CENTRAL CREATIVE COMMONS ARTISTS OPEN STUDIOS
SATURDAY FEBRUARY 24, 10AM – 4PM
1330-1340 Central Avenue, between 13 & 14th Streets Sarasota
Central Creative Commons at 1330 – 1340 Central Avenue, Sarasota, north of 10th street, is a unique enclave of studios for professional painters, a photographer, a potter and multi-media artists. The artists included for February 24, 2018 open studios: Painter Lucy Barber and Photographer Wayne Eastep.
February’s open studios gives you behind-the-scenes access to each professional artist’s working studio: meet the outstanding artists, see their work, explore and exchange ideas, and browse artworks available for purchase. The open studio event is free and open to the public.
The Central Creative Commons is located within the Central-Cocoanut Historic District and in keeping with Sarasota’s growing arts scene, is just a few blocks north of the Rosemary Arts District. Connecting to and evolving from the Rosemary District, the Sarasota arts district is growing northward. You are invited to join in this exciting new development!
January 27, 2018, Central Creative Commons, Sarasota, Florida.
My fellow artists; Lucy Barber, Brandy Eiger, Kathy Wright and I welcomed visitors and buyers to a successful “Open Studio’s” Saturday January 27, 2018. We appreciate the many visitors to our studios and thank those who supported our creative work with purchases.
Work is underway for our next Open Studio’s February 24, 2018 10am to 4pm. We will be showing new photography, paintings, and multi-media art. Visitors shared with us how much they enjoyed seeing the space where we work and being able to talk with us about our creative process. We get so much from these interactions and look forward to welcoming you to our next opening. –Wayne Eastep–
2017 Great American Total Solar Eclipse
Sarasota, Florida U.S.A.
Latitude 27.341274 Longitude -82.82267
2 pm to 4 pm Eastern Standard Time
August 21, 201
80% coverage of the sun by the moon
While photographing the 2017 eclipse on Lido beach in Sarasota, Florida a gentleman from Ireland came up to show me his watch and asked, what do you think is going on”? The minute and hour hands were moving on their own spinning freely on the face of his watch.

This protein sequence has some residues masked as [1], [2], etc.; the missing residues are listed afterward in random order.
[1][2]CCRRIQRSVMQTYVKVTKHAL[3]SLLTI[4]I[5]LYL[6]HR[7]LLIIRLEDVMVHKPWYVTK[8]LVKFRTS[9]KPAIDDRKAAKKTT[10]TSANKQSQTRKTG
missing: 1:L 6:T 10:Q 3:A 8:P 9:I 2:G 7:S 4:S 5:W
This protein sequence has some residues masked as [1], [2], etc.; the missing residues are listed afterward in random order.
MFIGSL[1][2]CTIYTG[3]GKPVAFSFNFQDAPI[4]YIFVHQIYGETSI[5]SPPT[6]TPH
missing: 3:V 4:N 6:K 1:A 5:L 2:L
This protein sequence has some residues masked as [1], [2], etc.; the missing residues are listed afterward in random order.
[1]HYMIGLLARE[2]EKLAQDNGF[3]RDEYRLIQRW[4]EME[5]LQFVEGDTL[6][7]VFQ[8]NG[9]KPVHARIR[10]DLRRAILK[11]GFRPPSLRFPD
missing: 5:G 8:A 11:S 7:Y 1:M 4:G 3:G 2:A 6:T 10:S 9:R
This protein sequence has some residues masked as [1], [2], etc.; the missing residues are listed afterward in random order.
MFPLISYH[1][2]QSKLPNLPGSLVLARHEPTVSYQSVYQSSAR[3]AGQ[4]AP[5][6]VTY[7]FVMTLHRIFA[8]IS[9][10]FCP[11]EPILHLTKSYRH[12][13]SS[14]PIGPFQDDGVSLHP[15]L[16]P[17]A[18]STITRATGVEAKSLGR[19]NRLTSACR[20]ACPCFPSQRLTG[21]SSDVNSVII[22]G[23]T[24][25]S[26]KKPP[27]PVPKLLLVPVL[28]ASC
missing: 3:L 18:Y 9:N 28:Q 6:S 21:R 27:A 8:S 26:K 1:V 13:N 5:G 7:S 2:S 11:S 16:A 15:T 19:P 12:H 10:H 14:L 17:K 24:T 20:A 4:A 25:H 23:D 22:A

Two women walked along the beach each with a Cheerios cereal box with two holes cut into the narrow end of the box making it a pinhole viewing device for safe viewing of the eclipse.
A woman from Argentina wanted to know if that was a fisheye lens. “Yes”, I answered. “I thought so, I learned about that in a photography class I took”, she said.
Two women from South America sat down on a towel beside me. After awhile they asked, “has it started or is it finished”. I answered, “it’s about 75% complete”.
A man who had been walking in the surf came up and asked, “Can I take a look”? “No, I am working” I answered. “I see, ok” he replied and walked back into the surf.
Having seen images of other total eclipse’s I was eager to see the corona around the sun. Lesson one in photography, often what you think you’ll photograph won’t happen. So it was with this eclipse, no corona. The second lesson of photography, stay put and accept what’s before you, move beyond looking and SEE. I realized I was standing at the water’s edge with the sky above and within this stage set a celestial drama was playing out. The poetry of earth, ocean, sky, sun, and moon seemed good enough to me. So I made the images you see here.